Fewer U.S. teenagers are drinking and smoking these days, but marijuana and vaping have gained in popularity — particularly among kids with lots of unsupervised free time.
Those are among the findings of a new study tracking substance use trends among American teens over the past 30 years.
The researchers found that while substance use has generally declined over time, there were two notable exceptions: marijuana use, which has been inching up for many years; and vaping of nicotine and marijuana, which has surged in the past several years.
The vaping trend is especially striking, said lead researcher Noah Kreski, of Columbia University Mailman School of Public Health, in New York City.
"It soared in just three years," Kreski said.
Between 2017 and 2019, the percentage of U.S. teenagers who said they'd vaped nicotine in the past month rose from 7% to 17%, the investigators found. The relative increase in marijuana vaping was even greater — from just over 3% to almost 10%.
Marijuana use in general has also risen since the 1990s — in contrast to teenagers' use of other drugs, such as tobacco and alcohol.
It's not clear why from the study, but changing social norms around marijuana are one likely reason, according to Kreski.
Not all teens have an equal likelihood of substance use, however. It turns out that the way they spend their out-of-school time makes a big difference.
Regardless of the type of substance use, rates were highest among teenagers who had a job or who spent a lot of time with friends, without adults around.
On the other hand, substance use was least common among kids who did not socialize much or who took part in structured activities, like sports.
In fact, changing patterns in how kids spend their free time may help explain the decline in most types of substance use, the findings suggest: Compared with their predecessors in the 1990s, teenagers today "party" less often and are less likely to have a part-time job.
Beyond that, education and other efforts to prevent teen substance abuse have improved over the years, according to Linda Richter, vice president of prevention research and analysis for the nonprofit Partnership to End Addiction.
Still, it's not surprising that vaping and marijuana use have risen in popularity, said Richter, who was not involved in the study.
She pointed to "the forces of commercialization and normalization of cannabis [marijuana] and vaping that hit the youth population in recent years."
"There's now concrete evidence that the vaping industry targeted young people in their marketing efforts via sweet-flavored products, cool device designs and a persistent message of low-risk," Richter said.
The cannabis industry, she added, is following suit, with vaping products and edibles that are marketed as benign.
The new findings, published Sept. 21 in the journal Substance Use and Misuse, come from an ongoing, nationally representative study tracking U.S. teenagers' alcohol and drug use. Kreski's team focused on over 530,000 teens who answered survey questions between 1991 and 2019.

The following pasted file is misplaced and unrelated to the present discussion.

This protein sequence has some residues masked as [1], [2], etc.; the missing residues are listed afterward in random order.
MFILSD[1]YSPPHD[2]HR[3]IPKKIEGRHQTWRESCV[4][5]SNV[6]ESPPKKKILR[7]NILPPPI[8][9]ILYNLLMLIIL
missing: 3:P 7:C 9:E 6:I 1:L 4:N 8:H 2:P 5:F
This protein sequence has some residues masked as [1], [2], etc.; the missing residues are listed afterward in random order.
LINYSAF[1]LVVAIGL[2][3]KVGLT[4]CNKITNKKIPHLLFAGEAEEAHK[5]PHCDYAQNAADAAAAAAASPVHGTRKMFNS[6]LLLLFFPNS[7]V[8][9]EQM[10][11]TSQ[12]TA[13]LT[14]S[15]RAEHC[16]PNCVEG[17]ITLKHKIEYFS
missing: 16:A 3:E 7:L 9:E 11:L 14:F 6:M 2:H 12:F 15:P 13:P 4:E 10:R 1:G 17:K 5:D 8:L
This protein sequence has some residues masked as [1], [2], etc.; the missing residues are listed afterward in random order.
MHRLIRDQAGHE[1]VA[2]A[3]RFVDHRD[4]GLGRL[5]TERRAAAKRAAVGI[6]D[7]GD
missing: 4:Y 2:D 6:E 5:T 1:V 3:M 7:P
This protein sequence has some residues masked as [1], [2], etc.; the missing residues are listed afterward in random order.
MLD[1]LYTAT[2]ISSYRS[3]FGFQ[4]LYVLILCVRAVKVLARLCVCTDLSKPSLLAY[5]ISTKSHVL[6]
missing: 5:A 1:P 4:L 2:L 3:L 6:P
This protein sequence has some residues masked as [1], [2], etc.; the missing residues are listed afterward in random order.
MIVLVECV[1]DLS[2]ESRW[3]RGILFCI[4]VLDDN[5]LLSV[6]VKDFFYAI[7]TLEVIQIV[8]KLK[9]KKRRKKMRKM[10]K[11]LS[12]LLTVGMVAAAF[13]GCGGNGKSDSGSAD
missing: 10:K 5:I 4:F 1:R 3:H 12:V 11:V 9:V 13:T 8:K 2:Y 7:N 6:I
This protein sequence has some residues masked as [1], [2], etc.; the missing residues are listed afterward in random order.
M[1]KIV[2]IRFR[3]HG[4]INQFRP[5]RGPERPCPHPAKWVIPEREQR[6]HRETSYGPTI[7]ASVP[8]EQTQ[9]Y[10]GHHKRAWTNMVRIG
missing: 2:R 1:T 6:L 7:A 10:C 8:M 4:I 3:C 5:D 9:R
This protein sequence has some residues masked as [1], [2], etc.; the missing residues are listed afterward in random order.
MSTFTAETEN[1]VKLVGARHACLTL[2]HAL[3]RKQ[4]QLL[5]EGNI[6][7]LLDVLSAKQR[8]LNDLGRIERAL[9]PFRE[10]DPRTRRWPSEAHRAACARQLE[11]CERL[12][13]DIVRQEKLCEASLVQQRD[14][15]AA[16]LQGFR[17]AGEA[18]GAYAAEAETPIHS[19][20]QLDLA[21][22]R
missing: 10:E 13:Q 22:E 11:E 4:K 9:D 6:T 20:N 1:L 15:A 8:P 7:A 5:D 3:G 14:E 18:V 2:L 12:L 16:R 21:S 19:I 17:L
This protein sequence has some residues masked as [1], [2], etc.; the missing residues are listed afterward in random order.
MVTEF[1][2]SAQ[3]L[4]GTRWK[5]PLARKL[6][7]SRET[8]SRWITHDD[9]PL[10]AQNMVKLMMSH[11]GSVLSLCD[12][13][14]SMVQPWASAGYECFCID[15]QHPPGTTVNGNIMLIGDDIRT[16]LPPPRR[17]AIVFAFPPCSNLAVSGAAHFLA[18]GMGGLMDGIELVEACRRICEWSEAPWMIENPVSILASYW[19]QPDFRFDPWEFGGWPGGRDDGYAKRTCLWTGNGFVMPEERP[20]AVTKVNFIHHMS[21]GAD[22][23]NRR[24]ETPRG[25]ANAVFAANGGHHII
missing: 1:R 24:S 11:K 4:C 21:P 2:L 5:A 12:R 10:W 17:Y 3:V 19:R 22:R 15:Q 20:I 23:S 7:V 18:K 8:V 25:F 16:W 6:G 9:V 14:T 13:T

Over those 30 years, about 27% of kids said they'd had alcohol in the past month, while about 15% and 13% said they'd smoked cigarettes or used marijuana, respectively. Around 9% said they'd used "other drugs."
The patterns over time differed, however: Most substance use peaked in the early- to mid-90s then dropped off, while marijuana use rose.
One thing was consistent: Across time, teenagers involved in sports and other structured pastimes were less likely to report using any substances — especially if they were not socializing much outside of those activities.
In contrast, kids who socialized a lot without supervision generally had the highest rates of substance use: They were about seven to nine times more likely to report using marijuana, smoking or drinking, versus teens who devoted their free time to structured activities.
"Years of research show that when young people are engaged in activities they enjoy and feel are meaningful, they have less reason to turn to substance use to soothe their boredom or seek sensation," Richter said.
None of that, however, means that free time is bad, or parents need to watch their kids like hawks.
"Teenagers need the freedom to grow and explore," Kreski said. "If you monitor them 24/7, you might deprive them of positive experiences."
Instead, parents should bring up the issue of substance use, and let their kids know they can come to them with questions, according to Kreski.
Richter agreed. "These findings do not indicate to me that parents should over-schedule their children," she said.
Instead, Richter added, they point to the importance of parents "being present for their children."
"Despite what many parents think," she said, "they do remain one of the most important influences over their children's attitudes and behaviors when it comes to substance use."
Partnership to End Addiction has advice on talking to teens about substance use.
SOURCES: Noah Kreski, MPH, data analyst, Columbia University Mailman School of Public Health, New York City; Linda Richter, PhD, vice president, prevention research and analysis, Partnership to End Addiction, New York City; Substance Use and Misuse, Sept. 21, 2022, online